Originally published in Guitar World, February 2010
Guitar World recently sat down with Screaming Females' Marissa
Paternoster to discuss the trio's DIY attitude, her guitar playing and meeting her heroes.
After forming in 2005, DIY loyalists Screaming Females wielded their guitar-centric take on post-punk at over 260 self-booked shows. The New Jersey–based trio has since gotten a booking agent and played alongside the likes of Arctic Monkeys and Jack White’s Dead Weather, but diminutive singer-guitarist Marissa Paternoster, 23, still looks back fondly at the band’s gnarlier concerts at more intimate venues. She recalls of one memorable Philadelphia show, “There was some kind of mosh pit happening. Arms were flailing, and the kids were getting a little rowdy. Suddenly, my guitar slammed into my face, and then my lip started bleeding.” The band played on, undeterred.
This sort of self-sustaining tenacity has helped propel the band since its earliest days. Screaming Females released three seven-inch singles themselves—compiled on this year’s Singles CD—prior to signing to Don Giovanni Records for their critically lauded debut full-length, Power Move. That album also garnered the praise of alt-rock scene vets like Throwing Muses’ Kristin Hersh and the Indigo Girls’ Amy Ray, and it inspired the New York City alternative weekly Village Voice to name Paternoster the region’s “Best Guitar Shredder.”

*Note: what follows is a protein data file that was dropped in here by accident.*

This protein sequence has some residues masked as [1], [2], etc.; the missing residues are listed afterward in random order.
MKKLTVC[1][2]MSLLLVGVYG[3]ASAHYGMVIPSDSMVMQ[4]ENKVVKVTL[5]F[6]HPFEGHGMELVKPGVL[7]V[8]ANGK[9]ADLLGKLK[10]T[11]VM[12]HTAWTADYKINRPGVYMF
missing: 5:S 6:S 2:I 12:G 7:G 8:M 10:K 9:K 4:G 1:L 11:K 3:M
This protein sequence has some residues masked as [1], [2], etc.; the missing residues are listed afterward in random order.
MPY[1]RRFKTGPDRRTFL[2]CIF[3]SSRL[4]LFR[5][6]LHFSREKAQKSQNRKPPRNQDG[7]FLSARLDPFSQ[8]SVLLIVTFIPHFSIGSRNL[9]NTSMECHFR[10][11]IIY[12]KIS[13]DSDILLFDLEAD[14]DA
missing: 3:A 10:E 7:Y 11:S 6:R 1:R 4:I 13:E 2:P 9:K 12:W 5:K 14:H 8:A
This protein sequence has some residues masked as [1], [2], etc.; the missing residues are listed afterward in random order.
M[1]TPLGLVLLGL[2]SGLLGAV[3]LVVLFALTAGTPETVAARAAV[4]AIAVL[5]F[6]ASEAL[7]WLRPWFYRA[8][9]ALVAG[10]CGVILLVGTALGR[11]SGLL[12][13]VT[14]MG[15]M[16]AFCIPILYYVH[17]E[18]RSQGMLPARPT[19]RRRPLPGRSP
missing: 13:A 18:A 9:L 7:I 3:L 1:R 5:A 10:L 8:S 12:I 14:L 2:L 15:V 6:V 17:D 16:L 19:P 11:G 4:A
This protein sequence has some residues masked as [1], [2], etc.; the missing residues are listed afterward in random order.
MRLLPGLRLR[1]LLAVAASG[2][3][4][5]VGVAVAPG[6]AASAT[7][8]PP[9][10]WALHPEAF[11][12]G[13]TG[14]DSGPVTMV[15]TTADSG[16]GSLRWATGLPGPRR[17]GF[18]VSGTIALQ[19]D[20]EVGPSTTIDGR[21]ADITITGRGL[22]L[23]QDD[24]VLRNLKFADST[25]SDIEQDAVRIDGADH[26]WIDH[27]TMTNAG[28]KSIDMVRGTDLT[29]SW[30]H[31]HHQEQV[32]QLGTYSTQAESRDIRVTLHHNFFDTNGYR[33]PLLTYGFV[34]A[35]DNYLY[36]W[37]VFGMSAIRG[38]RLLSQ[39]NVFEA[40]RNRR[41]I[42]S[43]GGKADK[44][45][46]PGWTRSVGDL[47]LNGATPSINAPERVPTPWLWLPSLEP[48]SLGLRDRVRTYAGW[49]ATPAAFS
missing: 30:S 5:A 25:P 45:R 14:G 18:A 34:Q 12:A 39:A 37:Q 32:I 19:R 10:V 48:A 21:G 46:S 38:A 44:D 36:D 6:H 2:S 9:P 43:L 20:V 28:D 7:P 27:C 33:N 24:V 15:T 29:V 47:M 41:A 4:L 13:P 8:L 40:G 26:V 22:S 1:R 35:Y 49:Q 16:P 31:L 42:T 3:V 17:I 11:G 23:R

Although her blazing pentatonic leads are all over the tracks on Power Move and Singles, Paternoster says she’s largely uninspired by solo-heavy music. “It’s nice that people are excited about my guitar playing,” she says, “but the only band I ever listened to where someone shreds a lot is old Smashing Pumpkins. Other than that, I listened to Gang of Four, X and Pixies. I love those bands because of their character and the songs they write.”
The Screaming Females’ trajectory helped her cross paths with at least one of her guitar heroes this past year: Dinosaur Jr. frontman J. Mascis. “I have this really cool picture of my 1x12 combo in front of his Marshall stacks,” Paternoster says. “He has three full stacks behind him, and then he has a [Fender] Twin Reverb in front of him to monitor his guitar—as if he can’t hear the three Marshall stacks behind him. I think it’s so funny.”